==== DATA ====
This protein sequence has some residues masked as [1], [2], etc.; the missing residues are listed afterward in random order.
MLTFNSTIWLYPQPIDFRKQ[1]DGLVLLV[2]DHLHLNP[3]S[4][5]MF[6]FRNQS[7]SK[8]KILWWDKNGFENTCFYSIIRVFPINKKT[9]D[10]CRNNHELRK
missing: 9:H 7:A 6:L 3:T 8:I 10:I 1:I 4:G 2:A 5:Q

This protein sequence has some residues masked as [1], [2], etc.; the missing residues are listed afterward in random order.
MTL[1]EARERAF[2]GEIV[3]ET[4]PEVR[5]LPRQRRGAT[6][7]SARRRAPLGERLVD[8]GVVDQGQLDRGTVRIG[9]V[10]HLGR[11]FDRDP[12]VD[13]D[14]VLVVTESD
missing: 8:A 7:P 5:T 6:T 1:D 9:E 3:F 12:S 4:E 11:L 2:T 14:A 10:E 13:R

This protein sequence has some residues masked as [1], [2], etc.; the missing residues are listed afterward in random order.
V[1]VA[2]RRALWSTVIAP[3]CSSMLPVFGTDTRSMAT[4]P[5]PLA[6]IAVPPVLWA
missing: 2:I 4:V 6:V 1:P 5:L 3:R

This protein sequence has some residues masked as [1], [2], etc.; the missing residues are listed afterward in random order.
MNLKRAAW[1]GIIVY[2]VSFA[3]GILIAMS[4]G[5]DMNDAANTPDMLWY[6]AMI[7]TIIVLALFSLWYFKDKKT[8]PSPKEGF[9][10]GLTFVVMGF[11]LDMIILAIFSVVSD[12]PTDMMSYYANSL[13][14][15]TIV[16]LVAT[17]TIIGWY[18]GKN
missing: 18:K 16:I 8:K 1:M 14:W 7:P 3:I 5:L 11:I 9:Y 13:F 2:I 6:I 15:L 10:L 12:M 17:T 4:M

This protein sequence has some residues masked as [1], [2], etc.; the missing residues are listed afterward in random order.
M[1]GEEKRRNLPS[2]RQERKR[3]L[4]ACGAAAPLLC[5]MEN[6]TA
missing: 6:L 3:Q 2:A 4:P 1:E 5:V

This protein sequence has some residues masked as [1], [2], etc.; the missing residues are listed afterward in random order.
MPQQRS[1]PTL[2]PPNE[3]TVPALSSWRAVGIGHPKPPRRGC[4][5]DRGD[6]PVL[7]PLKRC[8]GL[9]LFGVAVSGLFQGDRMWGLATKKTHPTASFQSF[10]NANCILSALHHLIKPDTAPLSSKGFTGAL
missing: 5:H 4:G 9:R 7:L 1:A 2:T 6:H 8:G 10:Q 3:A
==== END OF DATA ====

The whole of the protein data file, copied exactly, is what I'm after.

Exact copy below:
This protein sequence has some residues masked as [1], [2], etc.; the missing residues are listed afterward in random order.
MLTFNSTIWLYPQPIDFRKQ[1]DGLVLLV[2]DHLHLNP[3]S[4][5]MF[6]FRNQS[7]SK[8]KILWWDKNGFENTCFYSIIRVFPINKKT[9]D[10]CRNNHELRK
missing: 9:H 7:A 6:L 3:T 8:I 10:I 1:I 4:G 2:A 5:Q

This protein sequence has some residues masked as [1], [2], etc.; the missing residues are listed afterward in random order.
MTL[1]EARERAF[2]GEIV[3]ET[4]PEVR[5]LPRQRRGAT[6][7]SARRRAPLGERLVD[8]GVVDQGQLDRGTVRIG[9]V[10]HLGR[11]FDRDP[12]VD[13]D[14]VLVVTESD
missing: 8:A 7:P 5:T 6:T 1:D 9:E 3:F 12:S 4:E 11:L 2:T 14:A 10:E 13:R

This protein sequence has some residues masked as [1], [2], etc.; the missing residues are listed afterward in random order.
V[1]VA[2]RRALWSTVIAP[3]CSSMLPVFGTDTRSMAT[4]P[5]PLA[6]IAVPPVLWA
missing: 2:I 4:V 6:V 1:P 5:L 3:R

This protein sequence has some residues masked as [1], [2], etc.; the missing residues are listed afterward in random order.
MNLKRAAW[1]GIIVY[2]VSFA[3]GILIAMS[4]G[5]DMNDAANTPDMLWY[6]AMI[7]TIIVLALFSLWYFKDKKT[8]PSPKEGF[9][10]GLTFVVMGF[11]LDMIILAIFSVVSD[12]PTDMMSYYANSL[13][14][15]TIV[16]LVAT[17]TIIGWY[18]GKN
missing: 18:K 16:I 8:K 1:M 14:W 7:P 3:I 5:L 11:I 9:Y 13:F 2:I 6:I 15:L 10:L 12:M 17:T 4:M

This protein sequence has some residues masked as [1], [2], etc.; the missing residues are listed afterward in random order.
M[1]GEEKRRNLPS[2]RQERKR[3]L[4]ACGAAAPLLC[5]MEN[6]TA
missing: 6:L 3:Q 2:A 4:P 1:E 5:V

This protein sequence has some residues masked as [1], [2], etc.; the missing residues are listed afterward in random order.
MPQQRS[1]PTL[2]PPNE[3]TVPALSSWRAVGIGHPKPPRRGC[4][5]DRGD[6]PVL[7]PLKRC[8]GL[9]LFGVAVSGLFQGDRMWGLATKKTHPTASFQSF[10]NANCILSALHHLIKPDTAPLSSKGFTGAL
missing: 5:H 4:G 9:R 7:L 1:A 2:T 6:H 8:G 10:Q 3:A